And third, Nelson Mandela, it’s tempting to say that you sold out. How can you claim to be honest in your critiques of economic justice, when you spent the latter half of your life nurturing relationships with the same mining tycoons, developers, and other corporate powerhouses that you so vehemently rejected earlier? Word has it that you asked them to finance your political campaign in the early 90s. In 2005, you told the G8 meetings in the U.K. that “where poverty exists there is not true freedom.” Nonetheless, during your presidency, you stuck a foot in working peoples’ mouths, largely ignored union demands, accepted an IMF loan, and promoted privatization as a “fundamental policy” for economic development.

Growing Nelson Mandela’s in our Children

“I am not a saint, unless you think of a saint as a sinner who keeps on trying” -Nelson Mandela

I’m writing this letter, in part, because I don’t know how to answer these questions. I just know how to ask them. And in part, i’m writing it because I’ve realized that your story isn’t worth telling my kids unless it includes your complexities and my uncertainties.

You are not a perfect, revolutionary hero that can teach millions of young learners how to change the world. And thank god for that.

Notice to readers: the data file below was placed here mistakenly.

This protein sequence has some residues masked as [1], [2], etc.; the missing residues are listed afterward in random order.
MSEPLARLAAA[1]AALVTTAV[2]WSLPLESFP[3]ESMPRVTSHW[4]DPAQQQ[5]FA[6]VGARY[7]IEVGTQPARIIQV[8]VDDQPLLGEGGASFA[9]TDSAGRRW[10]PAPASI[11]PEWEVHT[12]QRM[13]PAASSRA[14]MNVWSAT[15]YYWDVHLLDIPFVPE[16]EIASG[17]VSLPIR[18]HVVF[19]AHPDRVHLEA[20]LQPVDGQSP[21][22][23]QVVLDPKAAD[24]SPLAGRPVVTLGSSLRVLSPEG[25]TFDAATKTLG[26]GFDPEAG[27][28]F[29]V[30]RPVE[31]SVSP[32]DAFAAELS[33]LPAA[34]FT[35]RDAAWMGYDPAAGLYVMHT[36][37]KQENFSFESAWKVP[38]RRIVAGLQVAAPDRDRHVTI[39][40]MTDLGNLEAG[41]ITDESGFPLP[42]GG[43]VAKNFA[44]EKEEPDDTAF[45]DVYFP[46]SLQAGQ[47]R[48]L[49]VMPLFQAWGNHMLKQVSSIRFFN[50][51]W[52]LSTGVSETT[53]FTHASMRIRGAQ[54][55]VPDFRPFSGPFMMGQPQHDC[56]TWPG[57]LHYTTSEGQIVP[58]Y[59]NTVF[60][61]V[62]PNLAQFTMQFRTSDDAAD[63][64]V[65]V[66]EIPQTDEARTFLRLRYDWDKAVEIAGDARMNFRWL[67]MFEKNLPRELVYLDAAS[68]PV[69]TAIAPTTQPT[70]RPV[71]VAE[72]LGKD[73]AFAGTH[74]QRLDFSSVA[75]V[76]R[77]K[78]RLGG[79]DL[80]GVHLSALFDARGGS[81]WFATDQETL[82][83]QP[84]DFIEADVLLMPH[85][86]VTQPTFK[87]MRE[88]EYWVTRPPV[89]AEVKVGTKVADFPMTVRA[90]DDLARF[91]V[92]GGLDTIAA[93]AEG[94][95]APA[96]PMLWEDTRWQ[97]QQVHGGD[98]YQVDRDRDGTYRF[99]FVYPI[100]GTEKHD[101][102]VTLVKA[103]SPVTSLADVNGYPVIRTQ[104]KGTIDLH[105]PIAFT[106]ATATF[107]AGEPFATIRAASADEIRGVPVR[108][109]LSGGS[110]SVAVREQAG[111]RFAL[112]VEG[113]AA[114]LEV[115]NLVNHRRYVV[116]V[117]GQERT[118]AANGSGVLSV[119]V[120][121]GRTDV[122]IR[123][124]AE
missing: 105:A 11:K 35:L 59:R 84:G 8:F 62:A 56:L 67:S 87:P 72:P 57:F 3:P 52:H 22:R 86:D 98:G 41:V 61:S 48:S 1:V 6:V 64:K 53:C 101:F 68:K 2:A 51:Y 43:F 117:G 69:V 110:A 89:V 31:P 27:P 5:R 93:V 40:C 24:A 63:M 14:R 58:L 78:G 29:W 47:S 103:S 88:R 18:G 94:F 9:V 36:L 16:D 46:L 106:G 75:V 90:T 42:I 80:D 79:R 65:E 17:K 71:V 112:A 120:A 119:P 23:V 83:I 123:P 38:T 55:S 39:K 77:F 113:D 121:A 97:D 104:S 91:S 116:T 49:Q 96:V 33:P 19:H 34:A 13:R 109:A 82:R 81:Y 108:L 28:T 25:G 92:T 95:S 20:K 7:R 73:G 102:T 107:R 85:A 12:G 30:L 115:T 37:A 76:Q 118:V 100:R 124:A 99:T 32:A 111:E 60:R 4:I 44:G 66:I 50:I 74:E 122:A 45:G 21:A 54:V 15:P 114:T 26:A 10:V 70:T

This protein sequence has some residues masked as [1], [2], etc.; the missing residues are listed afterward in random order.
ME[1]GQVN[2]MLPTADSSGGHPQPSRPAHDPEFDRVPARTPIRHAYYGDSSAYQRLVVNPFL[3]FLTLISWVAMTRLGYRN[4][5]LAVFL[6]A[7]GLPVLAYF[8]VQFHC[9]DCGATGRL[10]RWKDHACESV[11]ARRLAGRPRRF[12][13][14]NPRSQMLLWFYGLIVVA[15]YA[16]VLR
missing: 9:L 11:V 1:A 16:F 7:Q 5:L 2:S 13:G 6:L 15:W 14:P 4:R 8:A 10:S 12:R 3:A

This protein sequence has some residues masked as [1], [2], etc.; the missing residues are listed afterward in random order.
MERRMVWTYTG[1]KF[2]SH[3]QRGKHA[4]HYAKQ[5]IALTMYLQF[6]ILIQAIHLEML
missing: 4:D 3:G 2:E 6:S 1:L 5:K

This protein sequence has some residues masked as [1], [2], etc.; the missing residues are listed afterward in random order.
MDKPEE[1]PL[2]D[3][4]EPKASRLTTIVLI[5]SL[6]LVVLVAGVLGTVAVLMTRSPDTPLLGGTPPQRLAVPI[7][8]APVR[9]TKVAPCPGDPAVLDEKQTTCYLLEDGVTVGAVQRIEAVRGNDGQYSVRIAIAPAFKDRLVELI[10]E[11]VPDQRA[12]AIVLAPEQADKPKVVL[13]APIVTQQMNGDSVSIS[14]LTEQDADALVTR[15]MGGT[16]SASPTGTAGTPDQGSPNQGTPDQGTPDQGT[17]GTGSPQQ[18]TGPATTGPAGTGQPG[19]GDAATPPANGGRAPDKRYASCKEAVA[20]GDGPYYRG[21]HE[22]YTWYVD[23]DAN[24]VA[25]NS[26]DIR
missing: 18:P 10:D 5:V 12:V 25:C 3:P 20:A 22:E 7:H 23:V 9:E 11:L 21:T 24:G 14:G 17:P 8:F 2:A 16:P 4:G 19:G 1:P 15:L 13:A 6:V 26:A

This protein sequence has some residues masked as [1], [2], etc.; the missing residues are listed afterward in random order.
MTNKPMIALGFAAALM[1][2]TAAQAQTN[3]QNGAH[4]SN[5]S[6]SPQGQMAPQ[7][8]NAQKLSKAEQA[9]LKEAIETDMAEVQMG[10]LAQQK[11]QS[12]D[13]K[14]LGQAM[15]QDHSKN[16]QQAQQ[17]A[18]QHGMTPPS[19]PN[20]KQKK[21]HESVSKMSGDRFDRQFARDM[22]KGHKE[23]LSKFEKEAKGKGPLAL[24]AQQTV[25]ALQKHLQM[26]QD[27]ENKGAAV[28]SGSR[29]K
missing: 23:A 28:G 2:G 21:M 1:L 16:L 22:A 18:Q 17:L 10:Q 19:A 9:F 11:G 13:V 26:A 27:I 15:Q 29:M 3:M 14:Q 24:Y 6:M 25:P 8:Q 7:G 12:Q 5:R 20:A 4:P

If there is one thing I’ve learned teaching history, it is that textbooks that turn people into superheroes are boring. We cannot possibly learn from people who have never made mistakes. Our revolutionaries, our groundbreakers, and the roll models for our children cannot be flavorless, if perfect, cardboard cutouts.

The reason why you are presence that I want in my classroom, and in my students’ lives is exactly because your work confuses me as much as it inspires me. Ourselves, and our kids, we learn best from stories of people who are just as complicated as we are.We learn from people who through their privileges challenge us to question our own privileges. We learn from contradictions and mistakes that challenge us to dig deeper into our own contradictions and our own mistakes.

We learn from the people who teach us that despite our contradictions and the inevitability of fucking up, we should set the bar as high as we possibly can. We should continue to struggle despite, and because of our shortcomings. When we fail, we should fail magnificently.

The reason I want you in my classroom is because your life doesn’t let me get away with an easy answer to the question: If you have to listen to the people, what’s the point of being president?

With respect from another person who never had the opportunity to meet you, but carries you very much in my heart,

Christine J. Williamson – I’m Super Mommy